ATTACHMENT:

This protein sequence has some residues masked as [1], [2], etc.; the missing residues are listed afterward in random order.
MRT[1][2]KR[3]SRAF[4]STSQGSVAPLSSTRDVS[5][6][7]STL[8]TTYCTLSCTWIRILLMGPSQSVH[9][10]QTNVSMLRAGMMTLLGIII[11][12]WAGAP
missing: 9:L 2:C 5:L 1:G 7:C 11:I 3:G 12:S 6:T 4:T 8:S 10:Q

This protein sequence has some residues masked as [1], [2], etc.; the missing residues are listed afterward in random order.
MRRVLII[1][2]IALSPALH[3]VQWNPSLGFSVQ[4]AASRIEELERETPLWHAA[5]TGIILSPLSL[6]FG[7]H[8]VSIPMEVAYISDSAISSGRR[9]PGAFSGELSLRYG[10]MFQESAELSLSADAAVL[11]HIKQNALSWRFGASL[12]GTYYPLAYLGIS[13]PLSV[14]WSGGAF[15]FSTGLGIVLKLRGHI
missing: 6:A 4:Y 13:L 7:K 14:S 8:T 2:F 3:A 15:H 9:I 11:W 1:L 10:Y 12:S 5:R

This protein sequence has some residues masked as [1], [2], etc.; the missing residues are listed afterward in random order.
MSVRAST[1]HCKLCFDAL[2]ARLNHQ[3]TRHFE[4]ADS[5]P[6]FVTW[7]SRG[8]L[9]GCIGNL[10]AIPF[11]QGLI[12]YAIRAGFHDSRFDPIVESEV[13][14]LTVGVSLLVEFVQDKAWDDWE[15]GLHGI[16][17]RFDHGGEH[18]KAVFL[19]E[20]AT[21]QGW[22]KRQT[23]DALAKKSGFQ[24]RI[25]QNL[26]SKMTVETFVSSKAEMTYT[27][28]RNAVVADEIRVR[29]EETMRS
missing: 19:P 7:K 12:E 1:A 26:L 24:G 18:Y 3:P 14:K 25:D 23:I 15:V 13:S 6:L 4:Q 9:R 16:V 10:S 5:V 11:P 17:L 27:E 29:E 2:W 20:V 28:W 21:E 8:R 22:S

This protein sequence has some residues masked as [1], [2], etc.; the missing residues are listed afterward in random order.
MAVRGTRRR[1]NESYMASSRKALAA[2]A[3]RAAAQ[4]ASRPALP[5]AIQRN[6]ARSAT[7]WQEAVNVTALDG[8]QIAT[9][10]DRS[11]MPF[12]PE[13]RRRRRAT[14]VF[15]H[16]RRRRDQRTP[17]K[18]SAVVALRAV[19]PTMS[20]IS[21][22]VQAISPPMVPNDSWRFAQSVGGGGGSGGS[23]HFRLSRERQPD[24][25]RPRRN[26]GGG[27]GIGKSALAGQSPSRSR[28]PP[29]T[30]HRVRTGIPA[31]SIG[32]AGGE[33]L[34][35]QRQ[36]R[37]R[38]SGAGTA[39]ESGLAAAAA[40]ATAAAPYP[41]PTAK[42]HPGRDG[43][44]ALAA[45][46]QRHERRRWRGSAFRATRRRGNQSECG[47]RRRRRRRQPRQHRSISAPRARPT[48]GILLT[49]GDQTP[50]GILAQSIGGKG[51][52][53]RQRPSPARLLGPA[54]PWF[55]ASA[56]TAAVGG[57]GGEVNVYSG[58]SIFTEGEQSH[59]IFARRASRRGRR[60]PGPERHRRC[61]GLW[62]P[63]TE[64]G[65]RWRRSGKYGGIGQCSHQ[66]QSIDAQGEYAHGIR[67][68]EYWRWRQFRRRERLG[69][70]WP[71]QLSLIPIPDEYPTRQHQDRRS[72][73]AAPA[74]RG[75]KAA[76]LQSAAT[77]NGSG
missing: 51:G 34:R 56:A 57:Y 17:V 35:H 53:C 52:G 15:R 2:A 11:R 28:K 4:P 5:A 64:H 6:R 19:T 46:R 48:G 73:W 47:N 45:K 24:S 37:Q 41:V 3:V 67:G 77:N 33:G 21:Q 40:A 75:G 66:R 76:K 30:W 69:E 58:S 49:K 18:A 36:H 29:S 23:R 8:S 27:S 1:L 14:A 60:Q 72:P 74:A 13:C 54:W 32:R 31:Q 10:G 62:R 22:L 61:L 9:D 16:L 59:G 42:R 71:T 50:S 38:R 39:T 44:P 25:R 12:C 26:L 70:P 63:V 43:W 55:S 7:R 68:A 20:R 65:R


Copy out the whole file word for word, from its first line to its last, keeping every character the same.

This protein sequence has some residues masked as [1], [2], etc.; the missing residues are listed afterward in random order.
MRT[1][2]KR[3]SRAF[4]STSQGSVAPLSSTRDVS[5][6][7]STL[8]TTYCTLSCTWIRILLMGPSQSVH[9][10]QTNVSMLRAGMMTLLGIII[11][12]WAGAP
missing: 9:L 2:C 5:L 1:G 7:C 11:I 3:G 12:S 6:T 4:T 8:S 10:Q

This protein sequence has some residues masked as [1], [2], etc.; the missing residues are listed afterward in random order.
MRRVLII[1][2]IALSPALH[3]VQWNPSLGFSVQ[4]AASRIEELERETPLWHAA[5]TGIILSPLSL[6]FG[7]H[8]VSIPMEVAYISDSAISSGRR[9]PGAFSGELSLRYG[10]MFQESAELSLSADAAVL[11]HIKQNALSWRFGASL[12]GTYYPLAYLGIS[13]PLSV[14]WSGGAF[15]FSTGLGIVLKLRGHI
missing: 6:A 4:Y 13:L 7:K 14:S 8:T 2:F 3:A 15:H 9:I 11:W 1:L 10:Y 12:S 5:R

This protein sequence has some residues masked as [1], [2], etc.; the missing residues are listed afterward in random order.
MSVRAST[1]HCKLCFDAL[2]ARLNHQ[3]TRHFE[4]ADS[5]P[6]FVTW[7]SRG[8]L[9]GCIGNL[10]AIPF[11]QGLI[12]YAIRAGFHDSRFDPIVESEV[13][14]LTVGVSLLVEFVQDKAWDDWE[15]GLHGI[16][17]RFDHGGEH[18]KAVFL[19]E[20]AT[21]QGW[22]KRQT[23]DALAKKSGFQ[24]RI[25]QNL[26]SKMTVETFVSSKAEMTYT[27][28]RNAVVADEIRVR[29]EETMRS
missing: 19:P 7:K 12:E 1:A 26:L 24:G 18:Y 3:P 14:K 25:D 23:I 15:V 13:S 6:L 4:Q 9:R 16:V 10:S 5:V 11:P 17:L 27:E 29:E 2:W 20:V 28:W 21:E 8:R 22:S

This protein sequence has some residues masked as [1], [2], etc.; the missing residues are listed afterward in random order.
MAVRGTRRR[1]NESYMASSRKALAA[2]A[3]RAAAQ[4]ASRPALP[5]AIQRN[6]ARSAT[7]WQEAVNVTALDG[8]QIAT[9][10]DRS[11]MPF[12]PE[13]RRRRRAT[14]VF[15]H[16]RRRRDQRTP[17]K[18]SAVVALRAV[19]PTMS[20]IS[21][22]VQAISPPMVPNDSWRFAQSVGGGGGSGGS[23]HFRLSRERQPD[24][25]RPRRN[26]GGG[27]GIGKSALAGQSPSRSR[28]PP[29]T[30]HRVRTGIPA[31]SIG[32]AGGE[33]L[34][35]QRQ[36]R[37]R[38]SGAGTA[39]ESGLAAAAA[40]ATAAAPYP[41]PTAK[42]HPGRDG[43][44]ALAA[45][46]QRHERRRWRGSAFRATRRRGNQSECG[47]RRRRRRRQPRQHRSISAPRARPT[48]GILLT[49]GDQTP[50]GILAQSIGGKG[51][52][53]RQRPSPARLLGPA[54]PWF[55]ASA[56]TAAVGG[57]GGEVNVYSG[58]SIFTEGEQSH[59]IFARRASRRGRR[60]PGPERHRRC[61]GLW[62]P[63]TE[64]G[65]RWRRSGKYGGIGQCSHQ[66]QSIDAQGEYAHGIR[67][68]EYWRWRQFRRRERLG[69][70]WP[71]QLSLIPIPDEYPTRQHQDRRS[72][73]AAPA[74]RG[75]KAA[76]LQSAAT[77]NGSG
missing: 51:G 34:R 56:A 57:Y 17:V 35:H 53:C 52:G 15:R 2:A 11:R 28:K 4:P 5:A 64:H 6:R 19:T 46:R 48:G 73:W 47:N 45:K 24:S 37:Q 41:V 3:V 67:G 77:N 33:G 21:Q 40:A 75:G 66:R 76:K 30:W 69:E 58:S 49:K 18:A 36:H 29:S 23:R 8:S 27:S 1:L 14:A 60:Q 72:P 74:A 13:C 54:W 32:R 31:Q 10:G 62:R 22:L 61:L 9:D 16:L 59:G 42:R 71:T 50:S 38:R 39:T 44:P 25:R 12:C 26:L 70:P 63:V 43:W 55:S 7:R 68:A 20:R 65:R